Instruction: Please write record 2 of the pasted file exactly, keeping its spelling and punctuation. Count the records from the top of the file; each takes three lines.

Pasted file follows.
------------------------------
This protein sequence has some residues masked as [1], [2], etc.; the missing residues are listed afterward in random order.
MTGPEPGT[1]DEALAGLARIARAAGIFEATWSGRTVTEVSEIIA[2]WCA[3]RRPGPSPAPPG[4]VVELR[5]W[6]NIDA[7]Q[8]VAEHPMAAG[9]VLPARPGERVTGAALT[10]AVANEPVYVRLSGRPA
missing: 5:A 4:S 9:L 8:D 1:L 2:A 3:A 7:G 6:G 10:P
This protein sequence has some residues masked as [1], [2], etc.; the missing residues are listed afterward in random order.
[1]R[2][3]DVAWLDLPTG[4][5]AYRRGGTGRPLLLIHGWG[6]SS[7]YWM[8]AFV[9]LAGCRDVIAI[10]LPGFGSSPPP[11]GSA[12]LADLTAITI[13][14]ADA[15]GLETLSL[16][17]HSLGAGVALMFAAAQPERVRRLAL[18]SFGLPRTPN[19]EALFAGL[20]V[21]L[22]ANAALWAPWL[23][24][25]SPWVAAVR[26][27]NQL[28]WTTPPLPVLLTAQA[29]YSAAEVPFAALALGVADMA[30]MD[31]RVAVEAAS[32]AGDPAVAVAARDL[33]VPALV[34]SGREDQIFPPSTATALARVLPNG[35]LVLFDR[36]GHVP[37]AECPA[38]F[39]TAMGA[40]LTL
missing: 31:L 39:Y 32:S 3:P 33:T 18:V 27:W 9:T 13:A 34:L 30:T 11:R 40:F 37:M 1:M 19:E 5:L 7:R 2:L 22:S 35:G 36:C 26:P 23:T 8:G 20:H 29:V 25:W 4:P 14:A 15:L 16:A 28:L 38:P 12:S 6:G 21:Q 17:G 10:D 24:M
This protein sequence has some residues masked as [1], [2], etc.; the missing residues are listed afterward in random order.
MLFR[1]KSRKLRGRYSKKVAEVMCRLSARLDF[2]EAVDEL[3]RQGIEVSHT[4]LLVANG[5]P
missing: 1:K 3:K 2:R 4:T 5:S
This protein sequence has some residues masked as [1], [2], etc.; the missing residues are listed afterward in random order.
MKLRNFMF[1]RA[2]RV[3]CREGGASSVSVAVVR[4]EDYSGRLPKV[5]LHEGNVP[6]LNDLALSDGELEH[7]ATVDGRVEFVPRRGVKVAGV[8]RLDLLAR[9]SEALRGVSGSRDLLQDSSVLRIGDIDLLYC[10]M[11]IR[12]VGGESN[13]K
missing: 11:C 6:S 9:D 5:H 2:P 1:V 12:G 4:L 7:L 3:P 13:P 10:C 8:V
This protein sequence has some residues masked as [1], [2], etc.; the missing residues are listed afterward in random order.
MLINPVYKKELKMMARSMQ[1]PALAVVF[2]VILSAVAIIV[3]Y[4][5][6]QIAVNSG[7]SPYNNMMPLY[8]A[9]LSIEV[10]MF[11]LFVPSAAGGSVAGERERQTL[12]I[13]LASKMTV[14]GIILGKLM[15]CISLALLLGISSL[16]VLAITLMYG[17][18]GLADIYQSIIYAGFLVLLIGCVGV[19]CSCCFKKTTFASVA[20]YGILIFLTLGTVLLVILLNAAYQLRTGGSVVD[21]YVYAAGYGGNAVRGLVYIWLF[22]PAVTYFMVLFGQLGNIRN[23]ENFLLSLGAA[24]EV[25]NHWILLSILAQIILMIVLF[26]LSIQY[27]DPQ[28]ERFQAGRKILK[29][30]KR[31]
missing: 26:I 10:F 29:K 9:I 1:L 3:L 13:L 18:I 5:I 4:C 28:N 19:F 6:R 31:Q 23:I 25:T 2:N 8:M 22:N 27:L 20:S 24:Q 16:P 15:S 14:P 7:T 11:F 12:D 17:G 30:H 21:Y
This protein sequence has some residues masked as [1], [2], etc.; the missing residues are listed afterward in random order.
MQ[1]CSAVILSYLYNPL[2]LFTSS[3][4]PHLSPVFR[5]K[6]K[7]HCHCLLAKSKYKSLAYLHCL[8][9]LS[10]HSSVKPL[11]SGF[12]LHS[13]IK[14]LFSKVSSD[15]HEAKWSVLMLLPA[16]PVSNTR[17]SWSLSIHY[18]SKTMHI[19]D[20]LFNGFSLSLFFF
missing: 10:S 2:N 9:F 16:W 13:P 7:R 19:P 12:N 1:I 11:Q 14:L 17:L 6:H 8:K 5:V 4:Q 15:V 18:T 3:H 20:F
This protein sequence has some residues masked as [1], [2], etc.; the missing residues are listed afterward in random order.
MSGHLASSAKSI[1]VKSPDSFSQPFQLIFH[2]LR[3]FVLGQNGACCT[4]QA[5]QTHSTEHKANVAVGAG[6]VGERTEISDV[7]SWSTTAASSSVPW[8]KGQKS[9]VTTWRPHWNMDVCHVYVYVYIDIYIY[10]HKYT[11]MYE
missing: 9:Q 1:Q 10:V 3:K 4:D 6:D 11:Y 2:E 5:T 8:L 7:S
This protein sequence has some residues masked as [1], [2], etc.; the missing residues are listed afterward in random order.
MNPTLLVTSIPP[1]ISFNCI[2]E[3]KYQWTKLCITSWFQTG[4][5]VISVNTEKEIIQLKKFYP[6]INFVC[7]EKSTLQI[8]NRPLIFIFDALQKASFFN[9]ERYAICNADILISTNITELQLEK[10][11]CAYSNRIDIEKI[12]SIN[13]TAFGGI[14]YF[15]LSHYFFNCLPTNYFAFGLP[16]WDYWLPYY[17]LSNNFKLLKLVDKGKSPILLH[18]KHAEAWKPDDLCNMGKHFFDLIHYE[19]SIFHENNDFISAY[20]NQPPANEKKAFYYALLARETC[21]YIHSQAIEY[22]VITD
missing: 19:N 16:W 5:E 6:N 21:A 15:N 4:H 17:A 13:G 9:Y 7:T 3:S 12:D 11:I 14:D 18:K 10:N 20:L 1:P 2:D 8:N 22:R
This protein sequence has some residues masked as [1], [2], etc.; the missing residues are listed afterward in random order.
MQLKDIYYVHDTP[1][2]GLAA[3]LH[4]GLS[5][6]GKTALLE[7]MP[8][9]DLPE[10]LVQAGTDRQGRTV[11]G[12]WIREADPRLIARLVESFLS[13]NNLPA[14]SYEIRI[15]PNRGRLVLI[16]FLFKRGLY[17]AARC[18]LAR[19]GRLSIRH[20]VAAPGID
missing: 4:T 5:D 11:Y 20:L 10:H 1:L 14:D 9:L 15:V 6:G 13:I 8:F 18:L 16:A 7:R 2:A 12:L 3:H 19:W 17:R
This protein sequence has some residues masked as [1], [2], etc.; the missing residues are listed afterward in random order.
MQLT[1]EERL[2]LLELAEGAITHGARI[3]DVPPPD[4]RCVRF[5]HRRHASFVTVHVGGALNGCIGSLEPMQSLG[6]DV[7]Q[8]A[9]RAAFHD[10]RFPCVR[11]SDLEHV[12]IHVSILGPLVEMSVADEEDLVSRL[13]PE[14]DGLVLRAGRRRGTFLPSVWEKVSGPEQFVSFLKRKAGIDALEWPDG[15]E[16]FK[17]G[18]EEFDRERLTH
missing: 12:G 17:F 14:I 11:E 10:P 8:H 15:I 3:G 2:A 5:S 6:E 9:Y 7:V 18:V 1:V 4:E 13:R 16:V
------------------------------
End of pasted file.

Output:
This protein sequence has some residues masked as [1], [2], etc.; the missing residues are listed afterward in random order.
[1]R[2][3]DVAWLDLPTG[4][5]AYRRGGTGRPLLLIHGWG[6]SS[7]YWM[8]AFV[9]LAGCRDVIAI[10]LPGFGSSPPP[11]GSA[12]LADLTAITI[13][14]ADA[15]GLETLSL[16][17]HSLGAGVALMFAAAQPERVRRLAL[18]SFGLPRTPN[19]EALFAGL[20]V[21]L[22]ANAALWAPWL[23][24][25]SPWVAAVR[26][27]NQL[28]WTTPPLPVLLTAQA[29]YSAAEVPFAALALGVADMA[30]MD[31]RVAVEAAS[32]AGDPAVAVAARDL[33]VPALV[34]SGREDQIFPPSTATALARVLPNG[35]LVLFDR[36]GHVP[37]AECPA[38]F[39]TAMGA[40]LTL
missing: 31:L 39:Y 32:S 3:P 33:T 18:V 27:W 9:T 13:A 34:L 30:T 11:R 40:F 37:M 1:M 19:E 5:L 7:R 2:L 22:S 35:G 36:C 26:P 23:T 8:G 20:H 29:V 25:W 4:P 14:A 15:L 16:A 28:L 38:P 12:S 6:G 21:Q 17:G 10:D 24:M